University of Tasmania
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Dynamic quantitative risk management of LNG bunkering SIMOPs

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Version 2 2024-05-01, 05:04
Version 1 2023-05-27, 19:20
posted on 2024-05-01, 05:04 authored by Fan, H

New international regulations aimed at decarbonising maritime transportation positively contribute to accelerating the use of liquefied natural gas (LNG) as a marine fuel. In recent years, the number of LNG-fueled ships has been rapidly growing, and as a result, LNG bunkering safety becomes an important prerequisite to ensure the safety of LNG-fueled ships. Fuel bunkering safety has always been a key issue of concern to the maritime industry because bunkering operations are potentially hazardous due to the high likelihood of leakage. Cryogenic and flammable LNG is a hazardous substance, posing new safety challenges during bunkering compared with conventional fuels. Furthermore, to maintain tight sailing schedules and to optimise the cost, it is suggested that LNG bunkering and the associated operations such as cargo loading/unloading, crew transfer, crane operations, and port activities be conducted simultaneously, which is referred to simultaneous operations (SIMOPs). SIMOPs pose additional risks to LNG bunkering because the operations are dynamically interlocked in which the occurrence probabilities of potential consequences change at different times due to the commencement or completion of specific SIMOP events. However, to date, there has been no detailed investigation and systematic research on the safety philosophy of and tailor-made risk management for LNG bunkering SIMOPs.

Given the above background, the overarching aim of this study is to improve the safety of the LNG bunkering SIMOPs through a better understanding of the risks and the development of a risk-based algorithm for quantifying and managing such risks. To this end, this thesis has two main objectives: the first is to develop a risk management framework for LNG bunkering SIMOPs; the second is to develop an approach to integrate safety philosophical factors (SPFs) into the risk management framework.

The synthesis of qualitative and quantitative methodological approaches is used to achieve the research objectives. The thesis's prominent qualitative research techniques are the document study, participation in activity, and case study. While numerous quantitative approaches, including online questionnaire survey, and several modelling techniques such as the Bowtie risk analysis model, the Bayesian networks, the cognitive reliability and error analysis method (CREAM), the ALOHA simulation, the calculation methods of probabilities of human death (POD), the fuzzy set theory, and the Onisawa function are employed to develop, demonstrate, validate and evaluate the quantitative risk management framework.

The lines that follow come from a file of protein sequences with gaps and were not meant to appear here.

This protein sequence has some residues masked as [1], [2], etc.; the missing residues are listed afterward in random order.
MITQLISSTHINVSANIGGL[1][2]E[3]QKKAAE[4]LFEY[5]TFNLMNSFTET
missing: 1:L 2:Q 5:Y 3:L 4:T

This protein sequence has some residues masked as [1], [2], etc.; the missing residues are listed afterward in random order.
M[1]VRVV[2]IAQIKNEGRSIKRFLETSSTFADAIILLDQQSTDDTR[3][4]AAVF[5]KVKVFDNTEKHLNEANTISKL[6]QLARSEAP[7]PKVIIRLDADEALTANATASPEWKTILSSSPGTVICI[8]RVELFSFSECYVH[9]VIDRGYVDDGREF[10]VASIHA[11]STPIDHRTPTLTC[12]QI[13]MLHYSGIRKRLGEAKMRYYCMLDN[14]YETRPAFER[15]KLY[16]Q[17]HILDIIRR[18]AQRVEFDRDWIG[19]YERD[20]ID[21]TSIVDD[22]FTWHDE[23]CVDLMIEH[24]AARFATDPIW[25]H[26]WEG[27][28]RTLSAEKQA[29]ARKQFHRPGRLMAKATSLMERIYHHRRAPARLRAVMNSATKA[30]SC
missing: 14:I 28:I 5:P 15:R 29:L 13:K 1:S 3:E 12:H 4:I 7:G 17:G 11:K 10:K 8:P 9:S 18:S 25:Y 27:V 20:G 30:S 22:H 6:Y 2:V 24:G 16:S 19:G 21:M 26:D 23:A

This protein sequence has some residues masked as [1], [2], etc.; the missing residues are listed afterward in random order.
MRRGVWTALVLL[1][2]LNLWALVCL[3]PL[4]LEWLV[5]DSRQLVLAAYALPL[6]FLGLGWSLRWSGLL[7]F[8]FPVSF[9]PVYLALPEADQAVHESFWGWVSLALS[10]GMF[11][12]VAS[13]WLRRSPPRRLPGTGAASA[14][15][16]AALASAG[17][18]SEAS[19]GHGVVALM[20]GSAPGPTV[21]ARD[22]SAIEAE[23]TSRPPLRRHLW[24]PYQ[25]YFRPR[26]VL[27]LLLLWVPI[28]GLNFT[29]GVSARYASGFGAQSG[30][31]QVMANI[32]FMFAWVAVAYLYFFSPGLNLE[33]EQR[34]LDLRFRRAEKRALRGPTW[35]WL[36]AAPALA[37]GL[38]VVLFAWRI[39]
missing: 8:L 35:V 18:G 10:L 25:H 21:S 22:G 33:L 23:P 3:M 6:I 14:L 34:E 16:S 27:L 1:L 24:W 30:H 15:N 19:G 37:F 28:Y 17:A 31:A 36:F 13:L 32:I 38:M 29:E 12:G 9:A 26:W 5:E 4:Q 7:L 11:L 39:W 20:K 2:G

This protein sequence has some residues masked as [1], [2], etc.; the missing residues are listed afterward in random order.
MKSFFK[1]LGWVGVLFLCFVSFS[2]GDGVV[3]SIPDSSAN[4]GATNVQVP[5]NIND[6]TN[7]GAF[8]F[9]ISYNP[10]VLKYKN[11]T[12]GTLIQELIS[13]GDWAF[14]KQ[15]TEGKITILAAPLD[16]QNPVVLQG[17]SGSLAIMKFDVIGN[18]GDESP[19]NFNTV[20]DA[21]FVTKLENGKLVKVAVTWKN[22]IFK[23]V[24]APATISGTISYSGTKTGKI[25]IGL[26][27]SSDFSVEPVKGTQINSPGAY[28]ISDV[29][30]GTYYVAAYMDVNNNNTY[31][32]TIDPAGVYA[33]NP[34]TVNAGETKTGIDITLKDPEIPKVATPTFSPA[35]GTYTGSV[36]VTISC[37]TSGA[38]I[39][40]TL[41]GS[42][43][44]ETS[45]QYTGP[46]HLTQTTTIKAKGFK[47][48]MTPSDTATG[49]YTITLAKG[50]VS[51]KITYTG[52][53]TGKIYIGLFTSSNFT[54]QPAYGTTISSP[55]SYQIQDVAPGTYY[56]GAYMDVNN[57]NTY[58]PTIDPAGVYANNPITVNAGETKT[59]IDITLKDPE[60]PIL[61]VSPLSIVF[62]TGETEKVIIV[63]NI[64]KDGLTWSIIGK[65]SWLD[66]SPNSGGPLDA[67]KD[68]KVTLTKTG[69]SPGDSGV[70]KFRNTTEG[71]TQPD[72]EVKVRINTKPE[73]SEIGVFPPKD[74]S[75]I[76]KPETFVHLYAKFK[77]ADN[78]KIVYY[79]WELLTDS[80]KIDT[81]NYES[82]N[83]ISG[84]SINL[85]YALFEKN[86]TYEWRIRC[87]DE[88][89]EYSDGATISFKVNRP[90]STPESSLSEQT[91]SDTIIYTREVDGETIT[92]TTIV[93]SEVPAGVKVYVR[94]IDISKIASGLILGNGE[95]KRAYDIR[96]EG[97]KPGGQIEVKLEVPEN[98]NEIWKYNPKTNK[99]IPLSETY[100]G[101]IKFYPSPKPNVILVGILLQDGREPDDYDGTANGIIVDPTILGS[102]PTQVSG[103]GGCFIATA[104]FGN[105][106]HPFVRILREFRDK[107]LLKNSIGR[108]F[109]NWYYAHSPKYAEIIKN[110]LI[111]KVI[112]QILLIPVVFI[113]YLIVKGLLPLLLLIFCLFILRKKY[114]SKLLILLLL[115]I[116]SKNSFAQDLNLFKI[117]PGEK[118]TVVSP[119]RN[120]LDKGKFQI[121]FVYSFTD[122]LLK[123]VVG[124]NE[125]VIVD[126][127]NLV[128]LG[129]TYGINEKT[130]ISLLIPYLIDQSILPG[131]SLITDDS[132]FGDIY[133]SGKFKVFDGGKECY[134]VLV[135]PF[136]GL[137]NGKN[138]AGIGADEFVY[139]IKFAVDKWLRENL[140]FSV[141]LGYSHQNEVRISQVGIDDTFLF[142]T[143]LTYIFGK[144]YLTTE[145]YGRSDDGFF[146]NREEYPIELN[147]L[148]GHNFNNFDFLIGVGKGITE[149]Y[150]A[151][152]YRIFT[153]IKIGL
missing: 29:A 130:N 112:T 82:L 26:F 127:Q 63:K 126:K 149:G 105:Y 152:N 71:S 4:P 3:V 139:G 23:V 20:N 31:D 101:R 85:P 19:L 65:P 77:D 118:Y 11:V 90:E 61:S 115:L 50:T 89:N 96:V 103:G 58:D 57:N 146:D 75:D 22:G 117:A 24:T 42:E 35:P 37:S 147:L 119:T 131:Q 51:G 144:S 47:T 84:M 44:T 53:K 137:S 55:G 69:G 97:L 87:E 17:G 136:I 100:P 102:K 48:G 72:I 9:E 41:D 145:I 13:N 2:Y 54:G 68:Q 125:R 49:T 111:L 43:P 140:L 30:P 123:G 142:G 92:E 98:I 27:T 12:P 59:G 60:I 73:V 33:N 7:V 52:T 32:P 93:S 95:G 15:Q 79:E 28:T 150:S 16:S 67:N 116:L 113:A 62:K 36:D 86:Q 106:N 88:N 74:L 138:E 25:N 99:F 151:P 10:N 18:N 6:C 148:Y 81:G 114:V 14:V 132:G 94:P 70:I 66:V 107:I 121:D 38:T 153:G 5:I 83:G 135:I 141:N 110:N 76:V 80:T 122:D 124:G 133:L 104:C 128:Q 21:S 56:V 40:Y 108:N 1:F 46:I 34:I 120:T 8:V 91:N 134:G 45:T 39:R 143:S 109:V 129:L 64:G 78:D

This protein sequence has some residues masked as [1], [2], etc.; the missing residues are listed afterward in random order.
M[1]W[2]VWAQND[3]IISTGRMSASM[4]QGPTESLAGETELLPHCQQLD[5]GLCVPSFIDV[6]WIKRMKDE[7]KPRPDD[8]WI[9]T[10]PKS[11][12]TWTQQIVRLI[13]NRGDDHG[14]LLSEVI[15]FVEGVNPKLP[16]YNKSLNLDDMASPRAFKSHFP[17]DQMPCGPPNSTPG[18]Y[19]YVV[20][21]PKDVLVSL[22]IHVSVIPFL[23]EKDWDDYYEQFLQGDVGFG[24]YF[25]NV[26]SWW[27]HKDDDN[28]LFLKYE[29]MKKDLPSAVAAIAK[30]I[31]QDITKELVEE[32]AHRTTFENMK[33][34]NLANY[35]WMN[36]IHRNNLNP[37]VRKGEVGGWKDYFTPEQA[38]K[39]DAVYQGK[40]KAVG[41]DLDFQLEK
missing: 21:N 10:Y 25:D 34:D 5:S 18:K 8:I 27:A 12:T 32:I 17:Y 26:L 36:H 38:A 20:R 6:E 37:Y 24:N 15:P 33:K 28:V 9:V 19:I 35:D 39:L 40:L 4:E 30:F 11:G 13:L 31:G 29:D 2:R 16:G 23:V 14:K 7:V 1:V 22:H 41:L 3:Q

As a core part of the risk management framework, a novel dynamic quantitative risk analysis (DQRA) method is developed. In this method, the dynamic characteristics of LNG bunkering SIMOPs is captured to generate dynamic risk profiles, which can assist in making dynamic risk mitigation decisions timely. Five safety philosophical factors (SPFs) and the associated 23 SPFs indicators (SPFIs) are used to screen the safety performance of LNG bunkering. The SPFIs are integrated into the DQRA method through the human error probability (HEP) assessment that reflects the LNG bunkering industry's current and ever-changing safety levels. A new 'fuzzy BN-CREAM' is developed to assess the HEP. The integration with the SPFs and the DQRA provides a comprehensive dynamic quantitative risk management tool to enhance the safety of LNG bunkering SIMOPs. In order to make the DQRA method directly applied in the industry, a dataset for fuzzy occurrence probabilities of SIMOPs-related basic events is generated. The proposed method of generating the dataset can be used to continuously expand the database in the future. A case study was introduced to demonstrate, validate, and evaluate the developed risk management framework. The performances of five SPFs are investigated by ranking their SPFIs based on fuzzy crisp numbers. The result shows that safety management, safety training and safety culture are significantly insufficient in the current LNG bunkering SIMOPs.

To the best of the author's knowledge, there has been no systematic research in the literature specifically devoted to a study regarding the safety philosophy of, and risk management for, the LNG bunkering SIMOPs. Therefore, the development of a dynamic quantitative risk management framework is considered the main contribution to understanding the safety and managing the dynamic risks for LNG bunkering SIMOPs.



Australian Maritime College

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